This is a guest contribution from Justin J. Carbonneau of Validea
In Berkshire Hathaway’s 2019 annual letter released on February 22, 2020, Warren Buffett wrote the following about the criteria he and Charlie Munger use when looking to buy entire companies and stocks. Buffett writes:
“We constantly seek to buy new businesses that meet three criteria. First, they must earn good returns on the net tangible capital required in their operation. Second, they must be run by able and honest managers. Finally, they must be available at a sensible price.
When we spot such businesses, our preference would be to buy 100% of them. But the opportunities to make major acquisitions possessing our required attributes are rare. Far more often, a fickle stock market serves up opportunities for us to buy large, but non-controlling, positions in publicly-traded companies that meet our standards.”
With nearly $128 billion in cash on hand as of the end of 2019, things may be starting to look more interesting to Buffett given the recent declines in the equity market.
Buffett was once quoted saying, “Whether we’re talking about socks or stocks, I like buying quality merchandise when it is marked down” and many securities are now marked down quite significantly over just a few short weeks.
Emulating Buffett Quantitatively
If we were to source investment opportunities that fit the Buffett mold, how would we go about doing it? What metrics would an investor want to look at to find companies that also may appear interesting to Buffett or at the very least have some of the qualities he looks for?
Since 2003, Validea has been building investment models based on our interpretation of the published strategies of successful investors. Our models range from legendary stock pickers, like Buffett and Fidelity’s Peter Lynch, to lessor know approaches outlined in books or academic papers. The strategies we track are computerized and used in stock analysis and investment idea generation models, or screens, which can help investors assess and find new investment ideas.
One of the more popular approaches we run is based on the Warren Buffett blue chip, high quality method, which we extracted from the approach outlined in the book, Buffettology, written by Buffett’s ex daughter-in-law Mary Buffett. The Buffett strategy buys stocks with an extremely long-term horizon. In fact, Buffett has held some of his investments for decades, and he’s said that Berkshire’s favorite holding period is “forever”.
Buffett doesn’t try to capitalize on small day-to-day stock market movements; instead, he focuses on a company’s business, because he knows that, over time, the stocks of firms with strong businesses and good long-term prospects are likely to rise considerably, regardless of what those stocks are doing today or tomorrow or next week. To find those strong businesses, this strategy goes back as far as a decade into a company’s history, so only stocks with consistent long-term track records can pass this methodology.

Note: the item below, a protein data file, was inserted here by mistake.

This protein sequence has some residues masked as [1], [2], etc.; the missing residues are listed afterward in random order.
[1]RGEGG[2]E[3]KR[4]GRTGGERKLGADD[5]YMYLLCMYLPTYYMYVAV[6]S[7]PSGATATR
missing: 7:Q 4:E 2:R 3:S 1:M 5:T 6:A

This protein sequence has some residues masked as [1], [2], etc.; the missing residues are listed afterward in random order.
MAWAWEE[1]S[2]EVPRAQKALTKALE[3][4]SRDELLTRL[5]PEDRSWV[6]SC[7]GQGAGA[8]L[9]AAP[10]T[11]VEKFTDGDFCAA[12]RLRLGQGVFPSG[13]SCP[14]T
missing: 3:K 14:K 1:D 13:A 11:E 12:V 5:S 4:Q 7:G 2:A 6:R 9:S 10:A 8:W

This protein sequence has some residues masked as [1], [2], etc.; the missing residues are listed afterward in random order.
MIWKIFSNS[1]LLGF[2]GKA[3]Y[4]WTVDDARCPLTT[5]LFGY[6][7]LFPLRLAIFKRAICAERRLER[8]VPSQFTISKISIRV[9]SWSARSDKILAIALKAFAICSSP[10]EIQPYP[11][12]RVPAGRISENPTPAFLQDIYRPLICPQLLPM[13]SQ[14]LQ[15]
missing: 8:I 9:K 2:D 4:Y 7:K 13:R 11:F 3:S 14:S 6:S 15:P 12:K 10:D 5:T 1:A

The Buffett model looks at a number of important fundamental variables, including:
- 10 years’ worth of earnings: wants to see are predictable, stable and rising over time.
- 10 years’ worth of high returns on equity and capital: this indicates a competitive moat around the business and profits;
- Free cash flow generation, share buyback and a level of debt that can be paid off via the earnings power of the firm.
- From there, the model projects out a future long-term return on the stock, and it seeks at least a 12% annualized return.
At any given point there are a handful of stocks in our universe that meet the Buffett stock selection model’s investment criteria, and with many issues being hit by 20%-30% in the recent decline, that may be enough for Buffett to start scanning for opportunities.
Using the Validea model, we screened for stocks that pass our Buffett strategy with at least an 80% score. From there, we identified a handful of companies that look like Buffett types of stocks both based on their underlying fundamentals but also their business models, industries and operating history. Buffett has often said, the minimum amount he would keep in cash is $20 billion, so that leaves a little more than $100 billion to spend and deploy.
Of the 12 names below, Buffett could deploy anywhere from 2% of that cash balance, which is perhaps too small, but as much of 66%. These figures don’t include a premium to today’s valuation. Here are a few names that we believe may be interesting.
- Dorman Products Inc. (DORM)
- WD-40 Company (WDFC)